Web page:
Bringing It All Back Home

I've been AWOL from my own blog for the past two months, but not for no good reason. What follows is an attempt to process it all and figure out where it puts me now. It seems that in September and October I entered full throttle into the realm of Chinese cinema, both past and present, and the New York Film Festival. First, my company had the good fortune to have one of its films in this year's NYFF. This was a special honor given that NYFF has been the festival dearest to me for as long as I've lived in New York. For much of September I was busy promoting the screening, organizing and hosting the film's post-screening reception, and putting up the director at my apartment once his stay at the Park Central Hotel expired.

I wish I had recorded some of our conversations, because listening to him talk about his experiences making films awakened some part of my creative awareness that had been laying dormant. Something about the way he expressed, with both passion and thoughtfulness, his inspiration for making films as well as his principles had me realize how little thought I've put into these fundamental considerations for too long. Most of all these words got to me: "To embrace your own art is to embrace a lifetime of loneliness." I realized how so much of what I've been up to for the past two or three years (at least) has had to do with the pursuit of connecting my output with the crowds - first with the blog, then with Facebook, then Twitter - with the increasing impression of noisy desperation.

But the truth of it is that I have experienced this loneliness in terms of spending hours, days, weeks working on something really important to me that a relative few will see much less care about. All September I worked on a two-part video essay for the Moving Image Source on the New York Film Festival "Masterworks" series of Chinese Communist films from 1949-1967. Producing this video essay at every step, from hunting down 18 of the 20 films on video to researching the period and consulting with great scholars like Chris Berry, was worth it in itself; it was truly a project where I felt I grew in the process. Which is just as well given that on average only a couple dozen people attended the screenings.  As a friend wrote to me, "if it was chic French May 68 communism-celebrating films, the NY 'champagne socialists' may have been out in force."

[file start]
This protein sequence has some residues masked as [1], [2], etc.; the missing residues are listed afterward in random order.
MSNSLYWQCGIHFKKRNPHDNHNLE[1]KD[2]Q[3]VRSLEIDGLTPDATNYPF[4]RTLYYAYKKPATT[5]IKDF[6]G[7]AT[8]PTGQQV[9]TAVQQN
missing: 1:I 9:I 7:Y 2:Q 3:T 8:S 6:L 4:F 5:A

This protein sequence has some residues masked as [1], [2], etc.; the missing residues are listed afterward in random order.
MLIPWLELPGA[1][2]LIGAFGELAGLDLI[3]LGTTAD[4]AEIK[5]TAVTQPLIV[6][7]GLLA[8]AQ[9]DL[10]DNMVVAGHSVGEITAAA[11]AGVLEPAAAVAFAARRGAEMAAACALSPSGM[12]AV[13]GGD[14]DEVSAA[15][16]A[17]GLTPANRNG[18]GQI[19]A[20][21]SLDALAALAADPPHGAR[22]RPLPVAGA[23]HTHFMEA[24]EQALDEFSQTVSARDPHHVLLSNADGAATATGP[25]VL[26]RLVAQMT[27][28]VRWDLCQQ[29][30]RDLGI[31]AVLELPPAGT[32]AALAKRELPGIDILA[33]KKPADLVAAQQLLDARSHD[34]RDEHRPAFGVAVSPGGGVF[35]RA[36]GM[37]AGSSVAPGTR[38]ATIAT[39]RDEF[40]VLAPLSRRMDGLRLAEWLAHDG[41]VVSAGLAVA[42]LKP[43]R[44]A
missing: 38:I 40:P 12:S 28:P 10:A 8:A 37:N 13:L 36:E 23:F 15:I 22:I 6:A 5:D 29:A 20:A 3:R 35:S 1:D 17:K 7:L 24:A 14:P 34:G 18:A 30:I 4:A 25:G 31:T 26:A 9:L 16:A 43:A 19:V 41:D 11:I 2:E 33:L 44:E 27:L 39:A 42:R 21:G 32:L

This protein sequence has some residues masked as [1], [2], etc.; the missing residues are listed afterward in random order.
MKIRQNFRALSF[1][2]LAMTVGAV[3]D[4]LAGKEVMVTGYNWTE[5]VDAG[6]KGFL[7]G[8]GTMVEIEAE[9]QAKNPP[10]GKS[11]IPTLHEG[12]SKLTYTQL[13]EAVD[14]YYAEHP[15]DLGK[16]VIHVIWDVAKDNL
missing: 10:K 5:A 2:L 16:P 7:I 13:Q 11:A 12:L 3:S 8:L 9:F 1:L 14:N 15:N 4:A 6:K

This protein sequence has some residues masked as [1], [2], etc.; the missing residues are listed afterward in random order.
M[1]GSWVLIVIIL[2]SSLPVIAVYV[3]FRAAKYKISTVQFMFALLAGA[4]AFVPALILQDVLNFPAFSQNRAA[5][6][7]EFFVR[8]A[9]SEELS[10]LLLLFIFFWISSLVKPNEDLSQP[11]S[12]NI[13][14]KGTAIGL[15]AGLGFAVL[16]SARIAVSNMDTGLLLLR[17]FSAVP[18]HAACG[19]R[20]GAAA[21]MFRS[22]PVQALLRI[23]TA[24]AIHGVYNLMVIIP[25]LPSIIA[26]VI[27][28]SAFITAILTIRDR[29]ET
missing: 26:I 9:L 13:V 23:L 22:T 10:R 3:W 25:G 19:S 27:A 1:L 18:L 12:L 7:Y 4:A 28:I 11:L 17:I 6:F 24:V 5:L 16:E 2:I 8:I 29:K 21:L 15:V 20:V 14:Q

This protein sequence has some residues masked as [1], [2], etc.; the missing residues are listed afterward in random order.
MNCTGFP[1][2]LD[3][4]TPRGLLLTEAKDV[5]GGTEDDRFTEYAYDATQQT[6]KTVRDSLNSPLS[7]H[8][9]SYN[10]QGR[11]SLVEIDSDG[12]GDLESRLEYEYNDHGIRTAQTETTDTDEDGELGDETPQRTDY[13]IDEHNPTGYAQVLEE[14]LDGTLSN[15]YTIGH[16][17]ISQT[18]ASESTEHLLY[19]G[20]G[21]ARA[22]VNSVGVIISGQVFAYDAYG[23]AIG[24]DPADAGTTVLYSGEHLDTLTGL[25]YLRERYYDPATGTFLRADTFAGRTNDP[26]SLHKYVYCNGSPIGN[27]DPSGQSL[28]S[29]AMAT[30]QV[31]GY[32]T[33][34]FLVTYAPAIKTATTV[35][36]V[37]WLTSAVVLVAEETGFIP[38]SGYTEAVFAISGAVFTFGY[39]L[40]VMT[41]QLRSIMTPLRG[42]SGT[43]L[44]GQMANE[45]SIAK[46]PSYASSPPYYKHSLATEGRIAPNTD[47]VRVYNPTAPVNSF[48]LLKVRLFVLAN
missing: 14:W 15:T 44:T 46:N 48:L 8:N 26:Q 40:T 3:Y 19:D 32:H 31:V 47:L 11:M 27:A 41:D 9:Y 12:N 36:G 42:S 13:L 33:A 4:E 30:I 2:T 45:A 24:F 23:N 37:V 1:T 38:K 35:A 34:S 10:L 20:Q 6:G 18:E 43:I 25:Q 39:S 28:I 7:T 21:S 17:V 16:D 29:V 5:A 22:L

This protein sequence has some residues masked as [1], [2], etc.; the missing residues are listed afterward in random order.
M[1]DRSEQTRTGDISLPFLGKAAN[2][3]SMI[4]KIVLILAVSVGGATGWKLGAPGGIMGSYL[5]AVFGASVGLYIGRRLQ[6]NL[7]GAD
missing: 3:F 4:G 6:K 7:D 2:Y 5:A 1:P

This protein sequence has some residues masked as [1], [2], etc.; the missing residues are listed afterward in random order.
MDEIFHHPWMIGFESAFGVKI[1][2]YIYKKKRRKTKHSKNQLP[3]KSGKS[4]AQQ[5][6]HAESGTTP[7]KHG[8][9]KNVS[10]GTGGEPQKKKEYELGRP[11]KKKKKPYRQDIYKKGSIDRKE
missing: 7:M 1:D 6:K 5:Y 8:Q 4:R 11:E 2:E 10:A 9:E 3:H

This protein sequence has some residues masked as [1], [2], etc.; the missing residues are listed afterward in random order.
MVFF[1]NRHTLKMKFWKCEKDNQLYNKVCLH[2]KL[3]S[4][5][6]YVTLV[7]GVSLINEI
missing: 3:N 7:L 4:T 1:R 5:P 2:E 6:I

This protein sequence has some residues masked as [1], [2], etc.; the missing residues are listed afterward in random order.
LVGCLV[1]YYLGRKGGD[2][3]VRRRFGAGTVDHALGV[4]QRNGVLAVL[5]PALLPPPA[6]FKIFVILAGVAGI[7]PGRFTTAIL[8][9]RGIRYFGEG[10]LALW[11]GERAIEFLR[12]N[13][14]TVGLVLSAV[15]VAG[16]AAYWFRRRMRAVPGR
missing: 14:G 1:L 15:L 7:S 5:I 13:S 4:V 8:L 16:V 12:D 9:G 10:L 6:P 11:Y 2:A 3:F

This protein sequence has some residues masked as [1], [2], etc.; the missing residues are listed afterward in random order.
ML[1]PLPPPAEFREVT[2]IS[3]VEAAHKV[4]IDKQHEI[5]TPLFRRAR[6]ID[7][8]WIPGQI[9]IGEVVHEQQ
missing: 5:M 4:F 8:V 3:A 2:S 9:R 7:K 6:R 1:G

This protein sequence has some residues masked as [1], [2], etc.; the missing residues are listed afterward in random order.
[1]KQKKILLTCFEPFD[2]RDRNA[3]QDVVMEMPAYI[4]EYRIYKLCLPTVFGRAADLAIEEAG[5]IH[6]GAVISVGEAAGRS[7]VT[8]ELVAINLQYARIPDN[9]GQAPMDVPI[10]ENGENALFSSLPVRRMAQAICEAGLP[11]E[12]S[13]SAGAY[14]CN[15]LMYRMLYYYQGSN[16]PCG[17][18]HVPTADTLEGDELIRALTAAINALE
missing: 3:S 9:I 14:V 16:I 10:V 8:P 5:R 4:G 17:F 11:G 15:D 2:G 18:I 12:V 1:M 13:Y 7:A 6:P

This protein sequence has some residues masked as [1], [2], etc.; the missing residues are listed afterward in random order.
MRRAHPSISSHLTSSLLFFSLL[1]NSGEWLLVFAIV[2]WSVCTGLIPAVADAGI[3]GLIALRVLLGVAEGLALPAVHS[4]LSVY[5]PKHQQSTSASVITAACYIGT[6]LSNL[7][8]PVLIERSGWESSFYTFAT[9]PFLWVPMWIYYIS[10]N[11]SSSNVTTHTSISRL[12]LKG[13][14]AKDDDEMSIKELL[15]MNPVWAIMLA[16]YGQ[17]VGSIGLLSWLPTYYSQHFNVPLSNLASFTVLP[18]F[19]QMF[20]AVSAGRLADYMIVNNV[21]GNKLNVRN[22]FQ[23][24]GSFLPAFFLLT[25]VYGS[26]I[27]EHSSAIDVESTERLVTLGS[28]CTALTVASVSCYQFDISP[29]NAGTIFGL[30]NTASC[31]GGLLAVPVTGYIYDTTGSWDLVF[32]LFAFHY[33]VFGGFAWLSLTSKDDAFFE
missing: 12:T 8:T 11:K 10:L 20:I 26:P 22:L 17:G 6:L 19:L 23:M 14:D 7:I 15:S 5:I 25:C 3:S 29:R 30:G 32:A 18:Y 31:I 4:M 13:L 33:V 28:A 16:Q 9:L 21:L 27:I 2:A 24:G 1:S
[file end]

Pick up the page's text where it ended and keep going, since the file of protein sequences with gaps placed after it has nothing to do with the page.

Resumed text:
As for the main lineup, I saw 19 of the 30 films (more than I saw last year, despite everything else I had going on), with a separate post to follow on that. I guess my heavy engagement with the main lineup was due to my involvement with the Festival on other fronts, as well as the buzz generated on Twitter for most titles - sometimes I felt like I was on the floor of a stock exchange following the tickers of films.

I think the experience left me a little burned out on both the NYC cinephile scene and Twitter - I haven't been as involved in either since. Though I haven't properly had the chance since right after the NYFF I spent a week in China for the China Independent Film Festival held in Nanjing. I'll have a report on that experience later, probably on the dGenerate blog, but in a sense it was like a homecoming. China was where I had decided to make film my life's calling ten years ago.  This time I was there to bring Chinese indie films to a wider audience overseas, though by the time I left I wanted to be part of the local scene.

I haven't been quite myself since I returned 10 days ago. I've been reluctant to post on this blog or elsewhere, or just return to the routine I had established before I left. I'm craving to carve out as much downtime as possible for the rest of the year to keep soaking in the experiences of the past 2 months and what lessons I want to take from them, and have a plan for the year to come and beyond.

I know that I need to see through the end of the Shooting Down Pictures project, especially as I'm only 20 titles away from finishing. There's also Best of the Decade Derby, which I'm no longer sure what to do with. Looking back I think I was overextending myself with that plus SDP plus the video essays. Video essays are certainly something I want to continue, though what I'd like to aim for is "fewer and better," and with more instances of original footage. In general, I want to do less for the sake of just producing, put more of myself into the select things I do, and afford myself more opportunities to live.

There are other developments as well that may change the landscape of my life even further, but those are yet to be finalized. But I think, taking the broad view, there's much to look forward to.